Basile, J.V. 1982. Grizzly bear distribution in the Yellowstone area, 1973–1979. U.S. Forest Service Research Note INT-321, Ogden, Utah, USA.
Bjornlie, D.D., D.J. Thompson, M.A. Haroldson, C.C. Schwartz, K.A. Gunther, S.L. Cain, D.B. Tyers, K.L. Frey, and B.C. Aber. 2014. Methods to estimate distribution and range extent of grizzly bears in the Greater Yellowstone Ecosystem. Wildlife Society Bulletin 38:182–187.
Blanchard, B.M., R.R. Knight, and D.J. Mattson. 1992. Distribution of Yellowstone grizzly bears during the 1980s. American Midland Naturalist 128:332–338.
Interagency Grizzly Bear Study Team. 2012. Updating and evaluating approaches to estimate population size and sustainable mortality limits for grizzly bears in the Greater Yellowstone Ecosystem. Interagency Grizzly Bear Study Team, U.S. Geological Survey, Northern Rocky Mountain Science Center, Bozeman, Montana, USA.
Schwartz, C.C., M.A. Haroldson, K.A. Gunther, and D. Moody. 2002. Distribution of grizzly bears in the Greater Yellowstone Ecosystem, 1990-2000. Ursus 13:203–212.
Schwartz, C.C., M.A. Haroldson, K.A. Gunther, and D. Moody. 2006. Distribution of grizzly bears in the Greater Yellowstone Ecosystem in 2004. Ursus 17:63–66.
Figure 1. Grizzly bear distribution in the GYE from the 1980s through 2014.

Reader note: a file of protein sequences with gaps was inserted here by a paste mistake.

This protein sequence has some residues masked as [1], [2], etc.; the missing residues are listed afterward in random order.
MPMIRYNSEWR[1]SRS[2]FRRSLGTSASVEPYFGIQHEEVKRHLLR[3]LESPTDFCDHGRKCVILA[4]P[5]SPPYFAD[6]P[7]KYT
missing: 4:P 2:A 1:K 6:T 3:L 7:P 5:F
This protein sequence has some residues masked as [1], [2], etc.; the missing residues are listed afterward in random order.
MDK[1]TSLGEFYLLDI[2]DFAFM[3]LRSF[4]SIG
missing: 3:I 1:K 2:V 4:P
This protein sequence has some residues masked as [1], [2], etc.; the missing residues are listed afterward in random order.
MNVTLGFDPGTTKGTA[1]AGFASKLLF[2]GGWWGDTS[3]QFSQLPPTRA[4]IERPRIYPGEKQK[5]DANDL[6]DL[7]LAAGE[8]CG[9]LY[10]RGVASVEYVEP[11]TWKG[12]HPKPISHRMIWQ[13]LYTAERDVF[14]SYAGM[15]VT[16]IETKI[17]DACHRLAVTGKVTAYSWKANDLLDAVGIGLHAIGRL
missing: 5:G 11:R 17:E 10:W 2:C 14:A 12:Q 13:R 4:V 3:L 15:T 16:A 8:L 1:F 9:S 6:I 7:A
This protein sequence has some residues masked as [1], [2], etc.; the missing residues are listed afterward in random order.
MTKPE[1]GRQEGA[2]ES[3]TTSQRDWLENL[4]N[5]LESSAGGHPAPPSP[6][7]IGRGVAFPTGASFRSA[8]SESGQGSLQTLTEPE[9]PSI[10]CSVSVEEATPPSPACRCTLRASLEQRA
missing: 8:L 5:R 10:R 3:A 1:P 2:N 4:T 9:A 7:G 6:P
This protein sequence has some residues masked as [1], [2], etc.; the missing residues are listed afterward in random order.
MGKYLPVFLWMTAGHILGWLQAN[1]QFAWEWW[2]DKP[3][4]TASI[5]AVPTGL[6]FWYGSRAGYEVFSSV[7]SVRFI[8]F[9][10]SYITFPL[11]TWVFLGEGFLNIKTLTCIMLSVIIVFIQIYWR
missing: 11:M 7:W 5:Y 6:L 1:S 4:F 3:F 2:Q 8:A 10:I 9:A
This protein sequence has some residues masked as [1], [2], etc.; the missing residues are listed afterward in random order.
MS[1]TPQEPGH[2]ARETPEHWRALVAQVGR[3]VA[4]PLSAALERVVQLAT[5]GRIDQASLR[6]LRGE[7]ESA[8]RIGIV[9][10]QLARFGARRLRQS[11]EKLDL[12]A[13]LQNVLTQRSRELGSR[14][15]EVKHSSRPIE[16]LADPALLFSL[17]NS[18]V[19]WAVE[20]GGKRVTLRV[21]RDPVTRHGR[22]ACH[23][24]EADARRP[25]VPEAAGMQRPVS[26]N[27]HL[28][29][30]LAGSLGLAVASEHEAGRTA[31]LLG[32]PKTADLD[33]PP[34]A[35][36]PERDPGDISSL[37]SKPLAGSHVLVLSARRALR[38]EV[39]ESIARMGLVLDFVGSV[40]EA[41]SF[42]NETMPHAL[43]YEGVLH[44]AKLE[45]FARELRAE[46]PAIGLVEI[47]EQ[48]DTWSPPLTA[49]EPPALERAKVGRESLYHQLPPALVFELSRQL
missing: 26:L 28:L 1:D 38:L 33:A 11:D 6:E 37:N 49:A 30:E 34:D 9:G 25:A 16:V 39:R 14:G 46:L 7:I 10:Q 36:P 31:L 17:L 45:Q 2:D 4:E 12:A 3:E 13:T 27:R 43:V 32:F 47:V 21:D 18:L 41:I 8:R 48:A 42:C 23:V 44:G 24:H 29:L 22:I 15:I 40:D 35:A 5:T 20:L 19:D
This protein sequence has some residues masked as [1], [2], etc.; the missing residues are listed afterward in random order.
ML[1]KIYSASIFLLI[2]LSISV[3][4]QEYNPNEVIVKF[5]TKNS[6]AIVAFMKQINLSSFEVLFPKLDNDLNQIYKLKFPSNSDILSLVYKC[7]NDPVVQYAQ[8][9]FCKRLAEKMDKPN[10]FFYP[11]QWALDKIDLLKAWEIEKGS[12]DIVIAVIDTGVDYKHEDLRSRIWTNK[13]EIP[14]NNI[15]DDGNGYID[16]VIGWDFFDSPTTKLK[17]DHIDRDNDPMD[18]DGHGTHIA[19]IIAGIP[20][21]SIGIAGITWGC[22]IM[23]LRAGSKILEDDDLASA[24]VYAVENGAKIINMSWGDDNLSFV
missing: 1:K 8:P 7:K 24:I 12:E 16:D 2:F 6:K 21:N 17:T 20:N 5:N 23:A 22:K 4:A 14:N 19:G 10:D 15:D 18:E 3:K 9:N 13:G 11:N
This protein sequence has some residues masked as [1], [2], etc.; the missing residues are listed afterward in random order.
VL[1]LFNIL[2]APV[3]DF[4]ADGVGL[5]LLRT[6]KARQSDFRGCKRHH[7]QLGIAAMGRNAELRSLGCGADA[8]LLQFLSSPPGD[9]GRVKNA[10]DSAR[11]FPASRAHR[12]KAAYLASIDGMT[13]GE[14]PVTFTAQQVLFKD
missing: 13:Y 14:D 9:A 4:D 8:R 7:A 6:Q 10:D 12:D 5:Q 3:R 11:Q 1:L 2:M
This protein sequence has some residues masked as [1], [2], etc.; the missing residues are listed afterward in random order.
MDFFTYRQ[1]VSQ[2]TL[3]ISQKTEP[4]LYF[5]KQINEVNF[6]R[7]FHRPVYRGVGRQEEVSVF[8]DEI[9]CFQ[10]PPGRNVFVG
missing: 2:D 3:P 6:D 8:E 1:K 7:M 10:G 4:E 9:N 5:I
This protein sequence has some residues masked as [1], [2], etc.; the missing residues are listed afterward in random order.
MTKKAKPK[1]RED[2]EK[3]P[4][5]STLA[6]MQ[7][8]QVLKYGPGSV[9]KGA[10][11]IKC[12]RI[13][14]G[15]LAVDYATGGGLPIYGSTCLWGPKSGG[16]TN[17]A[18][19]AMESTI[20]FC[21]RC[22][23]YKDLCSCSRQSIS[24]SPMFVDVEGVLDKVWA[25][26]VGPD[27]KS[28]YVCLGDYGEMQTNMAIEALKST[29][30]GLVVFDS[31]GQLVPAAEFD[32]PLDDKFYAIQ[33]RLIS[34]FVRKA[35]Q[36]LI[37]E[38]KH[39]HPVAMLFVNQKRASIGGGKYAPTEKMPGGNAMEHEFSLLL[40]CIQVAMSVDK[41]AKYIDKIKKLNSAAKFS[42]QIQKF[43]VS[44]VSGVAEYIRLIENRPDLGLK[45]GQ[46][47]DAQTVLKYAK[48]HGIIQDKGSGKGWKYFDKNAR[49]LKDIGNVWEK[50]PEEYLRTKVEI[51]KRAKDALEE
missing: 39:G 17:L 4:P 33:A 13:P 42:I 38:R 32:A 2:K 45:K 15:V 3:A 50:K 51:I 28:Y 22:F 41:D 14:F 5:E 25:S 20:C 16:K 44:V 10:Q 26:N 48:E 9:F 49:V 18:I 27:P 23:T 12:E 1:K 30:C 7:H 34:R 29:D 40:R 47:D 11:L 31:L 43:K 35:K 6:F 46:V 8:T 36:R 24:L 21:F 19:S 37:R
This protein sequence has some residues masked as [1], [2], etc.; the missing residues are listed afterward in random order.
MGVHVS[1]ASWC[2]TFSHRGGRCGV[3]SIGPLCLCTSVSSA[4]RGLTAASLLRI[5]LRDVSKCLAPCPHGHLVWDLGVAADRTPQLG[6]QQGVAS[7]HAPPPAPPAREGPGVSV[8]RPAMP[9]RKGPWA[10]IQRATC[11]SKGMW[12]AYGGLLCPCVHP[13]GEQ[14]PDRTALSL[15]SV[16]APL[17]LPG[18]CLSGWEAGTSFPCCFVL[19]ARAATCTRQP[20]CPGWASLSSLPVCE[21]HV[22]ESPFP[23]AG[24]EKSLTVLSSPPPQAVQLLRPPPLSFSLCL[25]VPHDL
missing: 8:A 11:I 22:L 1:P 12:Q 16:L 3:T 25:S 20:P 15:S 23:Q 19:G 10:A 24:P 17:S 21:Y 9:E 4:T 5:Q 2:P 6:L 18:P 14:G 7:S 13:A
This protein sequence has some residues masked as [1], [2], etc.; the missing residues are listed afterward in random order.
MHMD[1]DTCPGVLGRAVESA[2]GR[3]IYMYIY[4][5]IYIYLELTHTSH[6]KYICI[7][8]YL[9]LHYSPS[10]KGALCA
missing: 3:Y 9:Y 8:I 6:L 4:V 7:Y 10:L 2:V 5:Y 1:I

Figure 2. Distributions of initial sightings of unique females with cubs in the GYE from 1976 to 2014.
Figure 3. The area of private lands within grizzly bear distribution in the GYE by decade.
Figure 4. Numbers of documented human-caused mortalities of independent aged grizzly bears (≥2 years old) occurring on private lands in the GYE by decade.
Grizzly Cub Adoptions Confirmed in Yellowstone &Grand Teton National Parks
Mark A. Haroldson, Kerry A. Gunther, Steven L. Cain, Katharine R. Wilmot, &Travis Wyman
The Interagency Grizzly Bear Study Team (IGBST) pays a great deal of attention to sightings of female grizzly bears with cubs (i.e., cubs in their first year of life) in the Greater Yellowstone Ecosystem (GYE). The team collects observations of females with cubs opportunistically from ground-based and aerial observers, and from systematic, twice-yearly observation flights covering over 45,000 km2 in the GYE. The observations collected provide information regarding the distribution of reproductive females, as well as the basis for our population estimates and analyses of trends (Harris et al. 2007). Since team members closely scrutinize these sightings, which often accumulate on a daily basis, we tend to notice when something out of the ordinary happens. For instance, in the spring of 2006, aerial observations of a radio-marked female revealed she was accompanied by a mixed-aged litter of two cubs and one yearling offspring from the previous year (Swenson and Haroldson 2008). Mixed-age litters are rarely observed because females typically do not come into estrus and mate when they are raising cubs. However, if separation of a family occurs, it is possible for the mother to breed, re-associate with her lost offspring, and subsequently produce newborns during the denning period and emerge with a mixed-aged litter. Mixed-age litters might also occur through adoption. Cub adoption is another uncommon occurrence that we recently confirmed on two occasions in the GYE.